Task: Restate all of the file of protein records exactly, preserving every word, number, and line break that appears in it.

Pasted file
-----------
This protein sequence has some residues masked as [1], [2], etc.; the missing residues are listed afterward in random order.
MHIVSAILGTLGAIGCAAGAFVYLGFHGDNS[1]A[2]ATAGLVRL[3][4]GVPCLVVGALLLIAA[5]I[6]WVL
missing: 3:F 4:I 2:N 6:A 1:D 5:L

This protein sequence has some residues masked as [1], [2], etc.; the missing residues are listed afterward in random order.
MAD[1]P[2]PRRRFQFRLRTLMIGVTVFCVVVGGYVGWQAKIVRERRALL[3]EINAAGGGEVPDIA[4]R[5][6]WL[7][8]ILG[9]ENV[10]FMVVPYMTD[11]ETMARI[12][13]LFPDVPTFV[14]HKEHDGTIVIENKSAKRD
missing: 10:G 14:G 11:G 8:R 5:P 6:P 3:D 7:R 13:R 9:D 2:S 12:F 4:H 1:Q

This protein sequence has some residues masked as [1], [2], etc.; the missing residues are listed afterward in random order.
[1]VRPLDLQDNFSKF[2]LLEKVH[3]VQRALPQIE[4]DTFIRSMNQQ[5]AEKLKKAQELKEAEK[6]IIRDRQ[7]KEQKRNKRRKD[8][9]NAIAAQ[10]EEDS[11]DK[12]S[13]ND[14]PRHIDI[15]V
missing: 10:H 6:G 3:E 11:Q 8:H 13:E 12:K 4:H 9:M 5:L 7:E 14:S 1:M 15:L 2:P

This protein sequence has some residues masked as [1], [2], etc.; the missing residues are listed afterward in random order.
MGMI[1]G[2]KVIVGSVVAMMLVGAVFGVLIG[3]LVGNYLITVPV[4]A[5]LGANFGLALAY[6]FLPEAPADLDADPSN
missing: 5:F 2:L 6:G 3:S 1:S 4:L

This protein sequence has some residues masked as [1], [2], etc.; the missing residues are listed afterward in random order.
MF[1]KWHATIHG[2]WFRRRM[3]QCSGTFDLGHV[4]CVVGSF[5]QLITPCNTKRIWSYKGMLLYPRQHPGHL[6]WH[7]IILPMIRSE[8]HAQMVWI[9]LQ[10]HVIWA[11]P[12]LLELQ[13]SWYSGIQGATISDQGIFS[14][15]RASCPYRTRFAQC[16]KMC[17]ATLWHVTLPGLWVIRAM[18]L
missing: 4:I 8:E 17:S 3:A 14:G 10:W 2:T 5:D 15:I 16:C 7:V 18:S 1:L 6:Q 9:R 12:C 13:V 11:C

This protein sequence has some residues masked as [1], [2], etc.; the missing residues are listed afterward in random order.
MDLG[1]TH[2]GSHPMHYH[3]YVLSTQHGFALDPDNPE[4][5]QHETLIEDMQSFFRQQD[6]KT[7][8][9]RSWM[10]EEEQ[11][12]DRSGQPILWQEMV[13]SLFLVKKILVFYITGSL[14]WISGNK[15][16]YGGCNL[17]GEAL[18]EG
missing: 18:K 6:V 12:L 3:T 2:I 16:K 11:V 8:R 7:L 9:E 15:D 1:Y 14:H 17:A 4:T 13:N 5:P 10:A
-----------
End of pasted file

This protein sequence has some residues masked as [1], [2], etc.; the missing residues are listed afterward in random order.
MHIVSAILGTLGAIGCAAGAFVYLGFHGDNS[1]A[2]ATAGLVRL[3][4]GVPCLVVGALLLIAA[5]I[6]WVL
missing: 3:F 4:I 2:N 6:A 1:D 5:L

This protein sequence has some residues masked as [1], [2], etc.; the missing residues are listed afterward in random order.
MAD[1]P[2]PRRRFQFRLRTLMIGVTVFCVVVGGYVGWQAKIVRERRALL[3]EINAAGGGEVPDIA[4]R[5][6]WL[7][8]ILG[9]ENV[10]FMVVPYMTD[11]ETMARI[12][13]LFPDVPTFV[14]HKEHDGTIVIENKSAKRD
missing: 10:G 14:G 11:G 8:R 5:P 6:P 3:D 7:R 13:R 9:D 2:S 12:F 4:H 1:Q

This protein sequence has some residues masked as [1], [2], etc.; the missing residues are listed afterward in random order.
[1]VRPLDLQDNFSKF[2]LLEKVH[3]VQRALPQIE[4]DTFIRSMNQQ[5]AEKLKKAQELKEAEK[6]IIRDRQ[7]KEQKRNKRRKD[8][9]NAIAAQ[10]EEDS[11]DK[12]S[13]ND[14]PRHIDI[15]V
missing: 10:H 6:G 3:E 11:Q 8:H 13:E 12:K 4:H 9:M 5:L 7:E 14:S 1:M 15:L 2:P

This protein sequence has some residues masked as [1], [2], etc.; the missing residues are listed afterward in random order.
MGMI[1]G[2]KVIVGSVVAMMLVGAVFGVLIG[3]LVGNYLITVPV[4]A[5]LGANFGLALAY[6]FLPEAPADLDADPSN
missing: 5:F 2:L 6:G 3:S 1:S 4:L

This protein sequence has some residues masked as [1], [2], etc.; the missing residues are listed afterward in random order.
MF[1]KWHATIHG[2]WFRRRM[3]QCSGTFDLGHV[4]CVVGSF[5]QLITPCNTKRIWSYKGMLLYPRQHPGHL[6]WH[7]IILPMIRSE[8]HAQMVWI[9]LQ[10]HVIWA[11]P[12]LLELQ[13]SWYSGIQGATISDQGIFS[14][15]RASCPYRTRFAQC[16]KMC[17]ATLWHVTLPGLWVIRAM[18]L
missing: 4:I 8:E 17:S 3:A 14:G 10:W 2:T 5:D 15:I 16:C 7:V 18:S 1:L 6:Q 9:R 12:C 13:V 11:C

This protein sequence has some residues masked as [1], [2], etc.; the missing residues are listed afterward in random order.
MDLG[1]TH[2]GSHPMHYH[3]YVLSTQHGFALDPDNPE[4][5]QHETLIEDMQSFFRQQD[6]KT[7][8][9]RSWM[10]EEEQ[11][12]DRSGQPILWQEMV[13]SLFLVKKILVFYITGSL[14]WISGNK[15][16]YGGCNL[17]GEAL[18]EG
missing: 18:K 6:V 12:L 3:T 2:I 16:K 11:V 8:R 7:L 9:E 15:D 1:Y 14:H 17:A 4:T 13:N 5:P 10:A